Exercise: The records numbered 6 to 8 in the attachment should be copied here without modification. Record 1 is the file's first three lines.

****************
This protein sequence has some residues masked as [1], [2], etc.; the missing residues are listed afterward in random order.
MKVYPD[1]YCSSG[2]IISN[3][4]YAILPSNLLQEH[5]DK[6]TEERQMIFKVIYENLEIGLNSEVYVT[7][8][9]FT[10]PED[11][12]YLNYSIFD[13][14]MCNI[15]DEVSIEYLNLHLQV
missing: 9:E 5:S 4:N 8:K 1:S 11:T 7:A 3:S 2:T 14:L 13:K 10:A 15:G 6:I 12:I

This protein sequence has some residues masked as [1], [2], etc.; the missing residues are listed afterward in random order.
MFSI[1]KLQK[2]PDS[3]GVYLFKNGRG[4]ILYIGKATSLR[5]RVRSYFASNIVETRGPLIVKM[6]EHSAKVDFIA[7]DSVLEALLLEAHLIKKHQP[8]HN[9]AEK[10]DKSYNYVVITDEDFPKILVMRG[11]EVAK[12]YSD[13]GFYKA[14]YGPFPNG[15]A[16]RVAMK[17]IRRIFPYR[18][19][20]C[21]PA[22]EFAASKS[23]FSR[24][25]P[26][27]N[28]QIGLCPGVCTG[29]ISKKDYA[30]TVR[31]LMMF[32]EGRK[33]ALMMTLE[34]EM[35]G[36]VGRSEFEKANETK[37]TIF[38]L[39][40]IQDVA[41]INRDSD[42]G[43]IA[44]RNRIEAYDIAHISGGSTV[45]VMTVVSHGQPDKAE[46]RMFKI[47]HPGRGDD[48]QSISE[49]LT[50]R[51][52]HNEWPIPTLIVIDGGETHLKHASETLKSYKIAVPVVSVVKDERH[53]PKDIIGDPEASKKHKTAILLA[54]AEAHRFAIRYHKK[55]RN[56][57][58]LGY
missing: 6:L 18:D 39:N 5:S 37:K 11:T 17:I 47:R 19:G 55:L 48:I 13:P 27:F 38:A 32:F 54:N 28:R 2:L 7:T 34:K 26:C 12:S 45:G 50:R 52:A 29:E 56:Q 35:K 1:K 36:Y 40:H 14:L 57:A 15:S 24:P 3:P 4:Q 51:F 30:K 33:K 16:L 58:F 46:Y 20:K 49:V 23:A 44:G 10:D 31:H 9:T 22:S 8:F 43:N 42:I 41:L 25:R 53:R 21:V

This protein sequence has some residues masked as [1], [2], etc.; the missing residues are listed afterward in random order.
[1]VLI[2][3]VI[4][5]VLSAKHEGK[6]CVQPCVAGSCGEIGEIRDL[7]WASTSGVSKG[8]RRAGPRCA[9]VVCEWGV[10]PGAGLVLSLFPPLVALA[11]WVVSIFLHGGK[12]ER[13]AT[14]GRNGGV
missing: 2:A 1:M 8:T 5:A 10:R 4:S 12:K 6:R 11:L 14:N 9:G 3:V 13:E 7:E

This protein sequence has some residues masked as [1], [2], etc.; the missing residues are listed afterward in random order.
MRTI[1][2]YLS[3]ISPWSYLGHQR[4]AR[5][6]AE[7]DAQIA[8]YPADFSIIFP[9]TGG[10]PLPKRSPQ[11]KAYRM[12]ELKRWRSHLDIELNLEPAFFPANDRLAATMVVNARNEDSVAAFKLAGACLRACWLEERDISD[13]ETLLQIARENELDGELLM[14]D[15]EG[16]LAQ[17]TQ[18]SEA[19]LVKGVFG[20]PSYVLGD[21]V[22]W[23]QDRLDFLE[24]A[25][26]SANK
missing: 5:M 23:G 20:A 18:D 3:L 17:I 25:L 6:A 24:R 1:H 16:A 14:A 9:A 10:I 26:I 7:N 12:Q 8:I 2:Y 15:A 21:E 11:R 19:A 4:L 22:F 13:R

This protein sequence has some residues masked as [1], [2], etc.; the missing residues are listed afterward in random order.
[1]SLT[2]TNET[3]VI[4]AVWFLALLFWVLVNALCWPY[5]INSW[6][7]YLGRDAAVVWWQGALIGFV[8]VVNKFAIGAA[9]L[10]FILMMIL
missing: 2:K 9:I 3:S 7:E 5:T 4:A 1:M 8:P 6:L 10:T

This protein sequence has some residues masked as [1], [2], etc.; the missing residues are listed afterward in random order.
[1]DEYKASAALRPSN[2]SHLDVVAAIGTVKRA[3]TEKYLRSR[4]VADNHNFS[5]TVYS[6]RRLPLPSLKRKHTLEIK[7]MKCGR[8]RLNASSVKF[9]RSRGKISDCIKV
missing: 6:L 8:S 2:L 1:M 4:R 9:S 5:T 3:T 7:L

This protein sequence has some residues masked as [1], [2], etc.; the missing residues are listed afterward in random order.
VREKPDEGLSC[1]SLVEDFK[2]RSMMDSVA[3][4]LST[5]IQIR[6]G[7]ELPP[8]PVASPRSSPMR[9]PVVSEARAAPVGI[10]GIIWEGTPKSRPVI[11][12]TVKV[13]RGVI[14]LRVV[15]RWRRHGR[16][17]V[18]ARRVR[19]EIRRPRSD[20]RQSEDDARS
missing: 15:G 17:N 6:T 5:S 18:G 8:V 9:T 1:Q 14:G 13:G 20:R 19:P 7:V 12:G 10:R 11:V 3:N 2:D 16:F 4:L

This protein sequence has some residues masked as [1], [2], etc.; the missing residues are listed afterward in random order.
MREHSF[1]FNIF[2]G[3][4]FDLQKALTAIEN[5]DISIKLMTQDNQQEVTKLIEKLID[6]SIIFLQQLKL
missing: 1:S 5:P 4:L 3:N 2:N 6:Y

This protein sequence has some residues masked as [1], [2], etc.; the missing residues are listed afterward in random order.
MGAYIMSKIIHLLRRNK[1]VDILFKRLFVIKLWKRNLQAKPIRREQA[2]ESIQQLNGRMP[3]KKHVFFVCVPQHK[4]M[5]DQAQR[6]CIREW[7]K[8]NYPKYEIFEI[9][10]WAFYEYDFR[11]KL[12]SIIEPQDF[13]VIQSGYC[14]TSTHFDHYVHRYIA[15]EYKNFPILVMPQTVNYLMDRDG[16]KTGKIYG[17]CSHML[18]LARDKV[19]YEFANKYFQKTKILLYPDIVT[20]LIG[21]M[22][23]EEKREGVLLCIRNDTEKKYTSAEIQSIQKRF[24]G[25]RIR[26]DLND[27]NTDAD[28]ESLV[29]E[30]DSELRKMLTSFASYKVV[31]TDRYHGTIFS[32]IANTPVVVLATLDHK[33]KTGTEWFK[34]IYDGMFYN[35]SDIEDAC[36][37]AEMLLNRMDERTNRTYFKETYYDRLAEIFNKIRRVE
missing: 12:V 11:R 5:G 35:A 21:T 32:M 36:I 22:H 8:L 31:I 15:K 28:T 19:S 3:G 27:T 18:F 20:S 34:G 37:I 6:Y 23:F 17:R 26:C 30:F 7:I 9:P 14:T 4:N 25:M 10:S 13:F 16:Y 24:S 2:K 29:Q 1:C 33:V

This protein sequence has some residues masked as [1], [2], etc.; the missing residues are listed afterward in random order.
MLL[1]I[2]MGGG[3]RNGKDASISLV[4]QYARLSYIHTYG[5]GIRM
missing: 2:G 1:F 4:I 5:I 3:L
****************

This protein sequence has some residues masked as [1], [2], etc.; the missing residues are listed afterward in random order.
[1]DEYKASAALRPSN[2]SHLDVVAAIGTVKRA[3]TEKYLRSR[4]VADNHNFS[5]TVYS[6]RRLPLPSLKRKHTLEIK[7]MKCGR[8]RLNASSVKF[9]RSRGKISDCIKV
missing: 6:L 8:S 2:L 1:M 4:R 9:S 5:T 3:T 7:L

This protein sequence has some residues masked as [1], [2], etc.; the missing residues are listed afterward in random order.
VREKPDEGLSC[1]SLVEDFK[2]RSMMDSVA[3][4]LST[5]IQIR[6]G[7]ELPP[8]PVASPRSSPMR[9]PVVSEARAAPVGI[10]GIIWEGTPKSRPVI[11][12]TVKV[13]RGVI[14]LRVV[15]RWRRHGR[16][17]V[18]ARRVR[19]EIRRPRSD[20]RQSEDDARS
missing: 15:G 17:N 6:T 5:S 18:G 8:V 9:T 1:Q 14:G 13:G 20:R 19:P 7:V 12:G 10:R 11:V 3:N 2:D 16:F 4:L

This protein sequence has some residues masked as [1], [2], etc.; the missing residues are listed afterward in random order.
MREHSF[1]FNIF[2]G[3][4]FDLQKALTAIEN[5]DISIKLMTQDNQQEVTKLIEKLID[6]SIIFLQQLKL
missing: 1:S 5:P 4:L 3:N 2:N 6:Y